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Aberrant 5' splice sites in human disease genes: mutation pattern, nucleotide structure and comparison of computational tools that predict their utilization

Aberrant 5' splice sites in human disease genes: mutation pattern, nucleotide structure and comparison of computational tools that predict their utilization
Aberrant 5' splice sites in human disease genes: mutation pattern, nucleotide structure and comparison of computational tools that predict their utilization
Despite a growing number of splicing mutations found in hereditary diseases, utilization of aberrant splice sites and their effects on gene expression remain challenging to predict. We compiled sequences of 346 aberrant 5'splice sites (5'ss) that were activated by mutations in 166 human disease genes. Mutations within the 5'ss consensus accounted for 254 cryptic 5'ss and mutations elsewhere activated 92 de novo 5'ss. Point mutations leading to cryptic 5'ss activation were most common in the first intron nucleotide, followed by the fifth nucleotide. Substitutions at position +5 were exclusively G>A transitions, which was largely attributable to high mutability rates of C/G>T/A. However, the frequency of point mutations at position +5 was significantly higher than that observed in the Human Gene Mutation Database, suggesting that alterations of this position are particularly prone to aberrant splicing, possibly due to a requirement for sequential interactions with U1 and U6 snRNAs. Cryptic 5'ss were best predicted by computational algorithms that accommodate nucleotide dependencies and not by weight-matrix models. Discrimination of intronic 5'ss from their authentic counterparts was less effective than for exonic sites, as the former were intrinsically stronger than the latter. Computational prediction of exonic de novo 5'ss was poor, suggesting that their activation critically depends on exonic splicing enhancers or silencers. The authentic counterparts of aberrant 5'ss were significantly weaker than the average human 5'ss. The development of an online database of aberrant 5'ss will be useful for studying basic mechanisms of splice-site selection, identifying splicing mutations and optimizing splice-site prediction algorithms.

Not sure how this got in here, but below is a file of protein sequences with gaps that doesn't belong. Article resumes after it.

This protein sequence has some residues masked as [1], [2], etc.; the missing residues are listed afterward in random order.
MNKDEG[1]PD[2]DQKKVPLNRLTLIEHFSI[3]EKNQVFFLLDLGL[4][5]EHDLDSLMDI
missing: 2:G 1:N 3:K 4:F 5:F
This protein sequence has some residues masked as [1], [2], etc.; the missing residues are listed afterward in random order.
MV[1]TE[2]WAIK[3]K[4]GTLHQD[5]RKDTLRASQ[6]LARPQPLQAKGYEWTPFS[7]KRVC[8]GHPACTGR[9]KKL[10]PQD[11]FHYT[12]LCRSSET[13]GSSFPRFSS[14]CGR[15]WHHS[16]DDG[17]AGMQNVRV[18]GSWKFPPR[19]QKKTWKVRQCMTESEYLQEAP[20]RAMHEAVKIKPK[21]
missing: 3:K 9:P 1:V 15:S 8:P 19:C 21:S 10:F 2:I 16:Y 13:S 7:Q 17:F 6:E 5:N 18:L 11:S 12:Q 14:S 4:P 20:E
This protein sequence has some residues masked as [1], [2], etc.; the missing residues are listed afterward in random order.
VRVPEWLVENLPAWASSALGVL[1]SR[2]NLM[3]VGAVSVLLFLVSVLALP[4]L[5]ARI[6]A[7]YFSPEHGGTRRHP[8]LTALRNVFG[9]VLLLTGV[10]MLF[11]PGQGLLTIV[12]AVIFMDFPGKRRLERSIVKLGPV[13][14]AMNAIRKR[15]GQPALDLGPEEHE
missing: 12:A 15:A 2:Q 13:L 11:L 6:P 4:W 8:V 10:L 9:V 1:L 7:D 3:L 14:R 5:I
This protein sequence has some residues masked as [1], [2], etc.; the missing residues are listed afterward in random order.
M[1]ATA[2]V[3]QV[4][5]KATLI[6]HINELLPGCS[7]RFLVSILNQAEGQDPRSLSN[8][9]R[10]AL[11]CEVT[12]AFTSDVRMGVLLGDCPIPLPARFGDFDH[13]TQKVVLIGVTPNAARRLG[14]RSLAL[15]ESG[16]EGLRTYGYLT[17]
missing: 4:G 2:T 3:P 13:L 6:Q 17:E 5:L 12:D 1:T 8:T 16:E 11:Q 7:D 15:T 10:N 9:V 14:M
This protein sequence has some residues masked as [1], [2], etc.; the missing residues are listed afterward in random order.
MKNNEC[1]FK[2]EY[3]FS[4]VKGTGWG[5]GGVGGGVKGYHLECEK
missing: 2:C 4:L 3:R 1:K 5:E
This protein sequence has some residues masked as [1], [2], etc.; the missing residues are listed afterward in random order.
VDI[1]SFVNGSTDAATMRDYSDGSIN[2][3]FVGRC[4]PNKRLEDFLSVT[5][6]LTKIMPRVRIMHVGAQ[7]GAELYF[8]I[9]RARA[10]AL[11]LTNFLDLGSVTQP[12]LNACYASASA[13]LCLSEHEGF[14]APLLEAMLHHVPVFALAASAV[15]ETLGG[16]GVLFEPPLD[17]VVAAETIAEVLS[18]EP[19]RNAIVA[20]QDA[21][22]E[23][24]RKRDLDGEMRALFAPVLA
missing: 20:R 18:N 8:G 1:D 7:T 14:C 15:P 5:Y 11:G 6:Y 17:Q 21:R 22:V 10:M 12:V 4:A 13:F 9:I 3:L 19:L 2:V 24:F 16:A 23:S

genetics, consensus sequence, algorithms, rna, evaluation studies, expression, research support, base sequence, comparative study, mutation, software, nucleic acid, chemistry, databases, genetic engineering, inborn, rna splice sites, human, italy, gene expression, utilization, research, point mutation, sequence alignment, nucleotides, methods, humans, genes, dna mutational analysis, computational biology, genetic diseases, disease
0305-1048
4250-4263
Buratti, E.
bf128132-8b56-444c-a325-3b008aa1fb13
Chivers, M.
639fadfe-5293-45eb-8c38-22cbbf3f4b68
Kralovicova, J.
b3e0c1e7-05ed-445d-b3d9-ace11e3b4878
Romano, M.
0c26ba48-a574-4f6a-90bc-7e9bb7058bd1
Baralle, M.
ee248bdf-c13c-44a7-ac1e-e5a3f1c552b0
Krainer, A.R.
a7406da5-9d09-4904-9829-6136f1f013e0
Vorechovsky, I.
7245de2f-8c9b-4034-8935-9a451d9b682e
Buratti, E.
bf128132-8b56-444c-a325-3b008aa1fb13
Chivers, M.
639fadfe-5293-45eb-8c38-22cbbf3f4b68
Kralovicova, J.
b3e0c1e7-05ed-445d-b3d9-ace11e3b4878
Romano, M.
0c26ba48-a574-4f6a-90bc-7e9bb7058bd1
Baralle, M.
ee248bdf-c13c-44a7-ac1e-e5a3f1c552b0